The Maoming Anti-PX Protest of 2014: Mass Media Vs. Social Media?
Since 2007, there has been a wave of anti-PX protests in China. Para-xylene(PX) , a chemical used in the plastic bottles and polyester, is extracted from petroleum in a process that entails environmental and health risks. On 30 March 2014, a ten-thousands-participants scale of anti-PX protest rally gathered in front of the city hall, which then developed into a violent clash on that night.
The MaoMing anti-Px protest attract scholarly attentions, including interviewed based sociological and ethnographical studies, such studies appear to exaggerate the role of internet and social media and to treat them as the tools that intensified the protest. Instead, they tend to overlook the impact of public agenda that has been created and spread by mass media.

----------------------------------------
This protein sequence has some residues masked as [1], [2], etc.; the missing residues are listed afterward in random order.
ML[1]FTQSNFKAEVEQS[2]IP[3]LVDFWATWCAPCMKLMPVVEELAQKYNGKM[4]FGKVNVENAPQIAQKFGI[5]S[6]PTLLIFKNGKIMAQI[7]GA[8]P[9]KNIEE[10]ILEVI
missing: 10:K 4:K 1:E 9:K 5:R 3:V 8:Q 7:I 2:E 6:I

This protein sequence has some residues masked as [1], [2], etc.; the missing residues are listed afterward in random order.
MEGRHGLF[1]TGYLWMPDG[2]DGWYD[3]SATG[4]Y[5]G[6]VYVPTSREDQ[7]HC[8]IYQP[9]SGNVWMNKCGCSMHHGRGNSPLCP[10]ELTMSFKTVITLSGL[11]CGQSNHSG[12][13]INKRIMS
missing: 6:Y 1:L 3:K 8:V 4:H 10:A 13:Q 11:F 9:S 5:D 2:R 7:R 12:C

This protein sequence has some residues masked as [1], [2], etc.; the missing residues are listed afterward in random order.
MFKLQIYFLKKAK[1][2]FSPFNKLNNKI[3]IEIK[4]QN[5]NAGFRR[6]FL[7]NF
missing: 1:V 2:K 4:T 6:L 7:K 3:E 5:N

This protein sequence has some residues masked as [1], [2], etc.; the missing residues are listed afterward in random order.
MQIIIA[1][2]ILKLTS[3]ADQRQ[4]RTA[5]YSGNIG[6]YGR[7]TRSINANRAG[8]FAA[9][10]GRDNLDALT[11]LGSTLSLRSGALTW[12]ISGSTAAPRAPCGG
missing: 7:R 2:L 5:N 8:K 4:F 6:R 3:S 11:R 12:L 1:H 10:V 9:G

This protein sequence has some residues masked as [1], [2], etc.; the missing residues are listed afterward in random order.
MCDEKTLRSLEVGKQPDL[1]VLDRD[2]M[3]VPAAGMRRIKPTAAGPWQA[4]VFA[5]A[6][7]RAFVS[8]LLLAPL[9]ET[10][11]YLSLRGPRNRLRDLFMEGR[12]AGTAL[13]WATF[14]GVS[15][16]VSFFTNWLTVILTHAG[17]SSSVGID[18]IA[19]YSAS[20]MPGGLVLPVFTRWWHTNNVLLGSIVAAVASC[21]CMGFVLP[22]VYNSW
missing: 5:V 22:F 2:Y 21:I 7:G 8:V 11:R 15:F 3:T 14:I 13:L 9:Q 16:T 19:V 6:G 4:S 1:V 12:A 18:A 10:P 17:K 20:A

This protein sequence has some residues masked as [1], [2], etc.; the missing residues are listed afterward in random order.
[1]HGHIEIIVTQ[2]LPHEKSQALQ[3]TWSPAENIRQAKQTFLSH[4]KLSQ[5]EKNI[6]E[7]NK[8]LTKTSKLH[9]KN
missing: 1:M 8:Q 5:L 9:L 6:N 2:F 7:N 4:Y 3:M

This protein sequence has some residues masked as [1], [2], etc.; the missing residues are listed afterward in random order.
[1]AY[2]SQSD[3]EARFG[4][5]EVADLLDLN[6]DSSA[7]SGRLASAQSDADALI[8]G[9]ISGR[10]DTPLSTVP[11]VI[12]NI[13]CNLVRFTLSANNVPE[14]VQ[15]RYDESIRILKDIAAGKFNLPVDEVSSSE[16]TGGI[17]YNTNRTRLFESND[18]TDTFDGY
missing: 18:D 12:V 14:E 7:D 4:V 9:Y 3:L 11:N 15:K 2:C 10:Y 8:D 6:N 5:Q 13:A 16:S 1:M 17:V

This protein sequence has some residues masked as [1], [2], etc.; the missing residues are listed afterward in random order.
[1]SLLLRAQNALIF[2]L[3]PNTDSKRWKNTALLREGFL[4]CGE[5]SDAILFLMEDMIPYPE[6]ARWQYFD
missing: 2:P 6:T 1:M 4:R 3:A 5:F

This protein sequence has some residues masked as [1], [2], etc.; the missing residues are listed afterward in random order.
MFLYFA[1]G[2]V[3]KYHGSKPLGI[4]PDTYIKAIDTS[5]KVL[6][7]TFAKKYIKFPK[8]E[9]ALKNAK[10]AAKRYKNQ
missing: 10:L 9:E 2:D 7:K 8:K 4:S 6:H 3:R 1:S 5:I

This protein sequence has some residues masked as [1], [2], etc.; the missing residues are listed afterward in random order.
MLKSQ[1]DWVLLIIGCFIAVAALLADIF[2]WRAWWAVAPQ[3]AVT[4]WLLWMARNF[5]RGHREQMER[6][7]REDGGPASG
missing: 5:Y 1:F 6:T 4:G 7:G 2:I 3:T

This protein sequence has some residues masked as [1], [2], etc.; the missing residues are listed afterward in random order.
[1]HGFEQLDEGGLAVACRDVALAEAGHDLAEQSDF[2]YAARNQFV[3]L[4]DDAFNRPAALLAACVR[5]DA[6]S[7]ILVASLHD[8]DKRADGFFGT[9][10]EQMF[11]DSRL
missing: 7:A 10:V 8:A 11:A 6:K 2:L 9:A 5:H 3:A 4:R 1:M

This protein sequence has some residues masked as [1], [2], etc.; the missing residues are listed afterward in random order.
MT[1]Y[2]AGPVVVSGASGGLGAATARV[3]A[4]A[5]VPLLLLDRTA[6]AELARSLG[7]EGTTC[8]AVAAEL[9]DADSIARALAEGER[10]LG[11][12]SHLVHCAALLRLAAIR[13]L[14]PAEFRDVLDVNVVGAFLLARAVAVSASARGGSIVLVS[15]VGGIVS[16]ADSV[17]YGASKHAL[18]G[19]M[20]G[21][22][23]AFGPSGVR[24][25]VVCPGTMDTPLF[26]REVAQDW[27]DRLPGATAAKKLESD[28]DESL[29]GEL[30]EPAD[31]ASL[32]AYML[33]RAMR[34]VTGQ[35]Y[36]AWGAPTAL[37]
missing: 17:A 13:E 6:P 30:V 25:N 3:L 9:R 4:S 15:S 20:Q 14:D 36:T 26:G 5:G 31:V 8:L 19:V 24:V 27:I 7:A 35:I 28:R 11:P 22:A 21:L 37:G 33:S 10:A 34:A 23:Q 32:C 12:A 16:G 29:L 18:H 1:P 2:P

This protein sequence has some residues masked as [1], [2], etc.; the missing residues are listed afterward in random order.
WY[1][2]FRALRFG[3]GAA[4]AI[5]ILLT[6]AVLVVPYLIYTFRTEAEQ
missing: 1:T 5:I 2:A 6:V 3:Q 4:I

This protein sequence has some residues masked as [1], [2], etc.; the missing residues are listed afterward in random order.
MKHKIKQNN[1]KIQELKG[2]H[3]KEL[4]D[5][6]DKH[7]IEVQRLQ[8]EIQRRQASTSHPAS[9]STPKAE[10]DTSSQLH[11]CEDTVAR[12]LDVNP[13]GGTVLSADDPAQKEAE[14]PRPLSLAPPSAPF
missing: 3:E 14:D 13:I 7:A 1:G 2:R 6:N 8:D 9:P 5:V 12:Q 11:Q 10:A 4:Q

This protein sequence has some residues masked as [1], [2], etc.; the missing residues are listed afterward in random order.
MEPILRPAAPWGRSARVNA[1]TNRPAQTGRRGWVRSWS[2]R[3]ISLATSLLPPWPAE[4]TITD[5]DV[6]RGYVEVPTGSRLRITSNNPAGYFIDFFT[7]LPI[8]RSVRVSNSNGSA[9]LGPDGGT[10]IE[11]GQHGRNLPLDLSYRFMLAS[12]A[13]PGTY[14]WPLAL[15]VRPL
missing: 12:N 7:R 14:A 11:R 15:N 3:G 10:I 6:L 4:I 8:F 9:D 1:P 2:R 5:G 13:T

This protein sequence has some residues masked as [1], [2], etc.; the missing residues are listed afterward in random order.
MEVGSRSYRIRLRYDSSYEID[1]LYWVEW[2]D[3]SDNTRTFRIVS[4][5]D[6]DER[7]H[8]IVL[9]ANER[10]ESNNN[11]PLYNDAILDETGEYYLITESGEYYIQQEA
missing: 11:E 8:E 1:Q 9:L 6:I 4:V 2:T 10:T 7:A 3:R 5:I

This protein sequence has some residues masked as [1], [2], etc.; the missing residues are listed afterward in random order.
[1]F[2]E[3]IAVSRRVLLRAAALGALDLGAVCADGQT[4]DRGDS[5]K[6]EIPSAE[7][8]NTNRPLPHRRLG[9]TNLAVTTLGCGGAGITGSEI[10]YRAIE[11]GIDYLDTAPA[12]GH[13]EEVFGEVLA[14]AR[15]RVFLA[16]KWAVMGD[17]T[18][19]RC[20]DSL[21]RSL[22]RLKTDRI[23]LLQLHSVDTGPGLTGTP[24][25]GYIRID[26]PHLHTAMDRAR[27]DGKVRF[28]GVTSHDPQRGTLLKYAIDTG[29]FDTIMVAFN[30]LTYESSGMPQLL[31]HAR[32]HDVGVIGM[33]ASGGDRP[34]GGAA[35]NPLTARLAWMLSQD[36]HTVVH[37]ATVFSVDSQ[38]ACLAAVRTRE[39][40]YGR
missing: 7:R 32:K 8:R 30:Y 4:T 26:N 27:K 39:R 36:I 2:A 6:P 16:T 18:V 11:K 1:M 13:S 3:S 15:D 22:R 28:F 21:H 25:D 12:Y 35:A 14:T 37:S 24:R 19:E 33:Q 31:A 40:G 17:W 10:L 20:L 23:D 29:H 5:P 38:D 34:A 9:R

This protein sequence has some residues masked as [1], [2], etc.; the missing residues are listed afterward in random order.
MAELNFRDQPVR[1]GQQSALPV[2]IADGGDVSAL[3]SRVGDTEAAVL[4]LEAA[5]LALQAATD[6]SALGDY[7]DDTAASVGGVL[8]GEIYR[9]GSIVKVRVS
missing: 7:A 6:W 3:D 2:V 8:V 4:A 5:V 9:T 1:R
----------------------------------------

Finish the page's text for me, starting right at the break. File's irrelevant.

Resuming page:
The incident attracted media attention in various ways. Whereas local news media promptly covered it, it was a week after when the national media intensively reported it. The latter developed the story in the context of whether the causality of this protest is scientifically correct. Therefore, by employing discourse analysis of the series of anti-PX protests since 2007, this paper argues that not merely social media, but (national) mass media play a significant role in inspiring such protests. Meanwhile it addresses the situation that mass media are no longer the mobilized resource for who lead movements, but are in the power of to frame and assert such protests movement.